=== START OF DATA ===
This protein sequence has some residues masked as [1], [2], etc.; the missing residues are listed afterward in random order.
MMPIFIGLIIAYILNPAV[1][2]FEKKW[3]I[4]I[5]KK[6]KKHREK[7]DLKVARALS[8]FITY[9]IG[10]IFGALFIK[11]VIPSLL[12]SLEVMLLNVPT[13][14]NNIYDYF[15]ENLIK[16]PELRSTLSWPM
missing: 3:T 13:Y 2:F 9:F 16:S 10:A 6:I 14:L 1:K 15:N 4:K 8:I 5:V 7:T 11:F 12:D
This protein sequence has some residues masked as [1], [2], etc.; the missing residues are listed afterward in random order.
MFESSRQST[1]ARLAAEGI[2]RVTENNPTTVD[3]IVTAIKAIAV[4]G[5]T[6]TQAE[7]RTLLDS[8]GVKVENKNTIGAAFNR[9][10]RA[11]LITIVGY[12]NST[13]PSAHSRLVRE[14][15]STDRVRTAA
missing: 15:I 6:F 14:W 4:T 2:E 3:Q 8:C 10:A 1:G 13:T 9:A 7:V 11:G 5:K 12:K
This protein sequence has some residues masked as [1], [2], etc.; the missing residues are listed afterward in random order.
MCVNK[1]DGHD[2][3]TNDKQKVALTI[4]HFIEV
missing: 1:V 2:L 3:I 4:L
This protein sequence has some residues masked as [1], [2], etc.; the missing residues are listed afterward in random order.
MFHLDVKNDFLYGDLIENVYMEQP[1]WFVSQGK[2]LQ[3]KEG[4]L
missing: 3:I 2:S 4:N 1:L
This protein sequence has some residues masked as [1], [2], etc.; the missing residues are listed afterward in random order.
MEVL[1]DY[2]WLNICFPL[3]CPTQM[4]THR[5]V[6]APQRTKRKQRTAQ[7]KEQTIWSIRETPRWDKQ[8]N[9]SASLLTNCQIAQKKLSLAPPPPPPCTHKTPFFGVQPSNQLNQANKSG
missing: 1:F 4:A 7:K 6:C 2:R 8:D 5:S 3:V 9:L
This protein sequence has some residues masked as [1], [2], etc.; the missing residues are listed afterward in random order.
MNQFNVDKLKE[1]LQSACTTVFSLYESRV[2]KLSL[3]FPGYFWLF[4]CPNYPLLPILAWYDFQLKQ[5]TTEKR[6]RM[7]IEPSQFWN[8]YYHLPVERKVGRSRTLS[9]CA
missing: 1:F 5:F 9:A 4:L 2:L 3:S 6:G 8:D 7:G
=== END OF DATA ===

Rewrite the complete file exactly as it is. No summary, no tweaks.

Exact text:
This protein sequence has some residues masked as [1], [2], etc.; the missing residues are listed afterward in random order.
MMPIFIGLIIAYILNPAV[1][2]FEKKW[3]I[4]I[5]KK[6]KKHREK[7]DLKVARALS[8]FITY[9]IG[10]IFGALFIK[11]VIPSLL[12]SLEVMLLNVPT[13][14]NNIYDYF[15]ENLIK[16]PELRSTLSWPM
missing: 3:T 13:Y 2:F 9:F 16:S 10:A 6:I 14:L 1:K 15:N 4:K 8:I 5:V 7:T 11:F 12:D
This protein sequence has some residues masked as [1], [2], etc.; the missing residues are listed afterward in random order.
MFESSRQST[1]ARLAAEGI[2]RVTENNPTTVD[3]IVTAIKAIAV[4]G[5]T[6]TQAE[7]RTLLDS[8]GVKVENKNTIGAAFNR[9][10]RA[11]LITIVGY[12]NST[13]PSAHSRLVRE[14][15]STDRVRTAA
missing: 15:I 6:F 14:W 4:T 2:E 3:Q 8:C 10:A 1:G 13:T 9:A 7:V 11:G 5:K 12:K
This protein sequence has some residues masked as [1], [2], etc.; the missing residues are listed afterward in random order.
MCVNK[1]DGHD[2][3]TNDKQKVALTI[4]HFIEV
missing: 1:V 2:L 3:I 4:L
This protein sequence has some residues masked as [1], [2], etc.; the missing residues are listed afterward in random order.
MFHLDVKNDFLYGDLIENVYMEQP[1]WFVSQGK[2]LQ[3]KEG[4]L
missing: 3:I 2:S 4:N 1:L
This protein sequence has some residues masked as [1], [2], etc.; the missing residues are listed afterward in random order.
MEVL[1]DY[2]WLNICFPL[3]CPTQM[4]THR[5]V[6]APQRTKRKQRTAQ[7]KEQTIWSIRETPRWDKQ[8]N[9]SASLLTNCQIAQKKLSLAPPPPPPCTHKTPFFGVQPSNQLNQANKSG
missing: 1:F 4:A 7:K 6:C 2:R 8:D 5:S 3:V 9:L
This protein sequence has some residues masked as [1], [2], etc.; the missing residues are listed afterward in random order.
MNQFNVDKLKE[1]LQSACTTVFSLYESRV[2]KLSL[3]FPGYFWLF[4]CPNYPLLPILAWYDFQLKQ[5]TTEKR[6]RM[7]IEPSQFWN[8]YYHLPVERKVGRSRTLS[9]CA
missing: 1:F 5:F 9:A 4:L 2:L 3:S 6:G 8:D 7:G